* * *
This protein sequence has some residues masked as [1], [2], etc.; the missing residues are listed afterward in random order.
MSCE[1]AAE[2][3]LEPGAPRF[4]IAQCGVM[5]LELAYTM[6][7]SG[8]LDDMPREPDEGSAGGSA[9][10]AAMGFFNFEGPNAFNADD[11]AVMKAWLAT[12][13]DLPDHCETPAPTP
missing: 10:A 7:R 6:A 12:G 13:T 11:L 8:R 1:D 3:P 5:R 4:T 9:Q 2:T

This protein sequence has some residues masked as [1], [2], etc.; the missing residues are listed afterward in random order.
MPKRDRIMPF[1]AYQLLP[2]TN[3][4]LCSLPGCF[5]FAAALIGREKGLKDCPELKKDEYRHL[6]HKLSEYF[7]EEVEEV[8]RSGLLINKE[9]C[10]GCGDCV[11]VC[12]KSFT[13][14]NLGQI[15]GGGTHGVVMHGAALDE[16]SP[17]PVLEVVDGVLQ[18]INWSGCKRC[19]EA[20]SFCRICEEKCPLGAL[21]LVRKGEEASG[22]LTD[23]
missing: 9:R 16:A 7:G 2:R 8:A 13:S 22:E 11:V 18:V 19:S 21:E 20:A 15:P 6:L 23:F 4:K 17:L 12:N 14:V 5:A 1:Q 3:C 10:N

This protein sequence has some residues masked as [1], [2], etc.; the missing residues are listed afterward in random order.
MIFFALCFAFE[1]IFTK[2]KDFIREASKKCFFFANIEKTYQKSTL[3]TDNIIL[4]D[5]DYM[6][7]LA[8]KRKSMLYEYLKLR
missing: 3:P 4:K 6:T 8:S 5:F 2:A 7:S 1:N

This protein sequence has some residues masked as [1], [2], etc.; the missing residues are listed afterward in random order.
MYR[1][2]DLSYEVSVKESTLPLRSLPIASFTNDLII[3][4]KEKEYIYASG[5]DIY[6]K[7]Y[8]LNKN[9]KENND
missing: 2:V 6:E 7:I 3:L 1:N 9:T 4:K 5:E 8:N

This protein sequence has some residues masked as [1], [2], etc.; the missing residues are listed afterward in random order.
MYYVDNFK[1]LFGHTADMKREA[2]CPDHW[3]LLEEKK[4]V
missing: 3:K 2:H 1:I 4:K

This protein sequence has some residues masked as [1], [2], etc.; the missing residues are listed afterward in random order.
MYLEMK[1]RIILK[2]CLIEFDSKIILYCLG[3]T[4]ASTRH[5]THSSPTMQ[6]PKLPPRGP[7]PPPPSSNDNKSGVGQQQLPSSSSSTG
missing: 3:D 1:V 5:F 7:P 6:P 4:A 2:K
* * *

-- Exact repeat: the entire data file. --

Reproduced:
This protein sequence has some residues masked as [1], [2], etc.; the missing residues are listed afterward in random order.
MSCE[1]AAE[2][3]LEPGAPRF[4]IAQCGVM[5]LELAYTM[6][7]SG[8]LDDMPREPDEGSAGGSA[9][10]AAMGFFNFEGPNAFNADD[11]AVMKAWLAT[12][13]DLPDHCETPAPTP
missing: 10:A 7:R 6:A 12:G 13:T 11:L 8:R 1:D 3:P 5:R 4:T 9:Q 2:T

This protein sequence has some residues masked as [1], [2], etc.; the missing residues are listed afterward in random order.
MPKRDRIMPF[1]AYQLLP[2]TN[3][4]LCSLPGCF[5]FAAALIGREKGLKDCPELKKDEYRHL[6]HKLSEYF[7]EEVEEV[8]RSGLLINKE[9]C[10]GCGDCV[11]VC[12]KSFT[13][14]NLGQI[15]GGGTHGVVMHGAALDE[16]SP[17]PVLEVVDGVLQ[18]INWSGCKRC[19]EA[20]SFCRICEEKCPLGAL[21]LVRKGEEASG[22]LTD[23]
missing: 9:R 16:A 7:G 2:R 8:A 13:S 22:E 11:V 18:V 19:S 21:E 20:A 15:P 6:L 23:F 4:K 17:L 12:N 14:V 5:A 1:Q 3:C 10:N

This protein sequence has some residues masked as [1], [2], etc.; the missing residues are listed afterward in random order.
MIFFALCFAFE[1]IFTK[2]KDFIREASKKCFFFANIEKTYQKSTL[3]TDNIIL[4]D[5]DYM[6][7]LA[8]KRKSMLYEYLKLR
missing: 3:P 4:K 6:T 8:S 5:F 2:A 7:S 1:N

This protein sequence has some residues masked as [1], [2], etc.; the missing residues are listed afterward in random order.
MYR[1][2]DLSYEVSVKESTLPLRSLPIASFTNDLII[3][4]KEKEYIYASG[5]DIY[6]K[7]Y[8]LNKN[9]KENND
missing: 2:V 6:E 7:I 3:L 1:N 9:T 4:K 5:E 8:N

This protein sequence has some residues masked as [1], [2], etc.; the missing residues are listed afterward in random order.
MYYVDNFK[1]LFGHTADMKREA[2]CPDHW[3]LLEEKK[4]V
missing: 3:K 2:H 1:I 4:K

This protein sequence has some residues masked as [1], [2], etc.; the missing residues are listed afterward in random order.
MYLEMK[1]RIILK[2]CLIEFDSKIILYCLG[3]T[4]ASTRH[5]THSSPTMQ[6]PKLPPRGP[7]PPPPSSNDNKSGVGQQQLPSSSSSTG
missing: 3:D 1:V 5:F 7:P 6:P 4:A 2:K